Could You Consider Aaron Rodgers or Tom Brady a “Larger Than Life” Athlete? Who Was Yours in Your Youth?

Lou Gamelin

This weekend, we got to witness some of the greatest playoff football in quite some time.  In my lifetime, it may have been the greatest collection of a weekend of pro football games I have seen.  Some fantastic finishes. Some iconic plays.  One of the other things it brought us was the crossroads for two iconic players.  Aaron Rodgers and Tom Brady both exited the playoffs a little earlier than they had hoped.  Both have had hall of fame careers, accolades and multiple MVP awards.  But both are at a turning point in their careers.  Do they move on from their present team, which is the case for Rodgers, or do they retire, which could be the case for Rodgers, but more of a question for Brady.  But another question popped up in my head.  Would they be in somebody's category of "larger than life?"

A few weeks back, after the passing of John Madden, I posed the question on my Facebook and Twitter pages, "Who is that athlete or sports personality you would consider larger than life?"  It could be when you were a youth growing up, or even now if you are like me, a little more seasoned.

I look back on love and passion for sports and it started when I was about 5 years old.  I would watch my dad, who was so passionate about the Detroit Lions and Tigers, that it got me hooked.  He was probably my first personality that I thought was larger than life.  But as I got into sports, obviously my teams were from Detroit, just like my dad's.  I can remember Al Kaline towards the end of his career in Detroit, the hustle, playing in the playoff series against Oakland in 1972.  I can remember watching Greg Landry running that quarterback sneak against the Green Bay Packers 75 yards back in 1970, I believe it was.  Where I grew up,  on the shores of Lake Superior, in Munising, Michigan, we only got three games a year to see the Lions.  Both against  Green Bay, and the Thanksgiving game.  I would be glued to the radio, listening and following each play.   As a 7 or 8 year old,  I could only imagine what it would be like to see such a big person in real life.  I grew up 400 miles away from Detroit.  180 miles away from Green Bay.  It seemed like a whole world away.   Is it possible to have those same feelings about players in this day and age of social media and the ability to watch every game?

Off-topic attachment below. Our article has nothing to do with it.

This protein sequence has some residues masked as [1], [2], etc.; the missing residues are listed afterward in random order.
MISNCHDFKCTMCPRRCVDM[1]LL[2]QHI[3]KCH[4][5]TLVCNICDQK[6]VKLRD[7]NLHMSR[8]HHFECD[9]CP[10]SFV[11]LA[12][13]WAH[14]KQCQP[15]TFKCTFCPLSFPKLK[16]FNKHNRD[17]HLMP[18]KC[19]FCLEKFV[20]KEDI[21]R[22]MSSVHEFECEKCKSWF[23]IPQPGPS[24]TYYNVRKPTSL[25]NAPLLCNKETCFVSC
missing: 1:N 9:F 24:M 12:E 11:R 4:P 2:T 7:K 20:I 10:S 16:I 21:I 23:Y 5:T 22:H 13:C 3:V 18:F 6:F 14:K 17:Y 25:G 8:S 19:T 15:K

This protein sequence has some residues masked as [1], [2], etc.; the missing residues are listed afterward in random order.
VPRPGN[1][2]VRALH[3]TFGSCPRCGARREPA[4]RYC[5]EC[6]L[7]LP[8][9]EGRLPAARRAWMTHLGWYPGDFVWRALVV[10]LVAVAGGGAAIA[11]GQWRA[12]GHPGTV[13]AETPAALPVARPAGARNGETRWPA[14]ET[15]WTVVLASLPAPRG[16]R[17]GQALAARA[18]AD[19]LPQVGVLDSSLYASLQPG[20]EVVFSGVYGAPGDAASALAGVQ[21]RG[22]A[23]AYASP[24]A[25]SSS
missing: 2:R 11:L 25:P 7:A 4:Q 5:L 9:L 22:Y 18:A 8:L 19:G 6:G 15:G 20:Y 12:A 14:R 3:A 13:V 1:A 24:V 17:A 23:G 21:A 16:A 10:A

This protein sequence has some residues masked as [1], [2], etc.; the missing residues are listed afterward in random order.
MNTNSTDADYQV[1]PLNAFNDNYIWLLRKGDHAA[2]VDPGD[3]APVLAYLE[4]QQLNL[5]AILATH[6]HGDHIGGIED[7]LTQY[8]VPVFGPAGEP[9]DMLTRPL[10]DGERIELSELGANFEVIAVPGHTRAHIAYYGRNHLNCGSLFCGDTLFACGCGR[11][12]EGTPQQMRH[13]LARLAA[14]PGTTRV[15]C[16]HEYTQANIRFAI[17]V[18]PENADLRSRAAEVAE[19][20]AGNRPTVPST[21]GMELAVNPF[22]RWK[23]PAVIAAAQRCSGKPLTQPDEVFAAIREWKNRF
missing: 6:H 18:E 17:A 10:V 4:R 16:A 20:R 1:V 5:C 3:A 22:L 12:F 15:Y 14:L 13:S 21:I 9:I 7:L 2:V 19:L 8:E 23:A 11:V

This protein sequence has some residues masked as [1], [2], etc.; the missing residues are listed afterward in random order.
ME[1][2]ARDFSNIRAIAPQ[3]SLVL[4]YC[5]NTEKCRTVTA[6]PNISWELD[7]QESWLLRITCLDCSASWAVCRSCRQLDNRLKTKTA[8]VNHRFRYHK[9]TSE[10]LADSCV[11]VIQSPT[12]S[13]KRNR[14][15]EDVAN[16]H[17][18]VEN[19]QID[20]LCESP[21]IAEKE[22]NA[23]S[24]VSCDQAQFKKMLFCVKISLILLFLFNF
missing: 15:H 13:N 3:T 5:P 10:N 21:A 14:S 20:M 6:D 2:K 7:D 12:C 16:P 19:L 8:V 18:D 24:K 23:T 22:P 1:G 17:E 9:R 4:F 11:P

When I put out that question about who is your larger than life athlete, it was so much fun to see the answers.   Friends that were my age and a little bit older brought up Al Kaline, Bart Starr, which I have to say, would have to be one of mine too, even though he played for my evil empire.  I also heard some giants like Willie Mays and Hank Aaron.  Another one that really hit me was Muhammed Ali.  He was probably the more popular one of folks my age, and even a little younger.   Tuesday, on my show, The Captain Lou Extravaganza, which you can hear on this network, from 8-10 pmET, I am interviewing a gentleman by the name of Bob Every, who was friends with Ali.  I can't wait to swap memories of watching Ali with Bob, and hearing what he was like in person.   I can tell you already, I am nervous talking to Bob about Ali.  It's so funny.  It has been, what, over 40 years since Ali fought, and since we watched him in the ring.  But he was such an important figure growing up in the 70s,  not just in sports, but life in general. You couldn't wait to watch him fight.  He was like that relative you only got to see once or twice a year.  You couldn't wait.  And you didn't have to pay $70 to watch him. It was still an event. to see him.    I guess that is what makes him larger than life to me.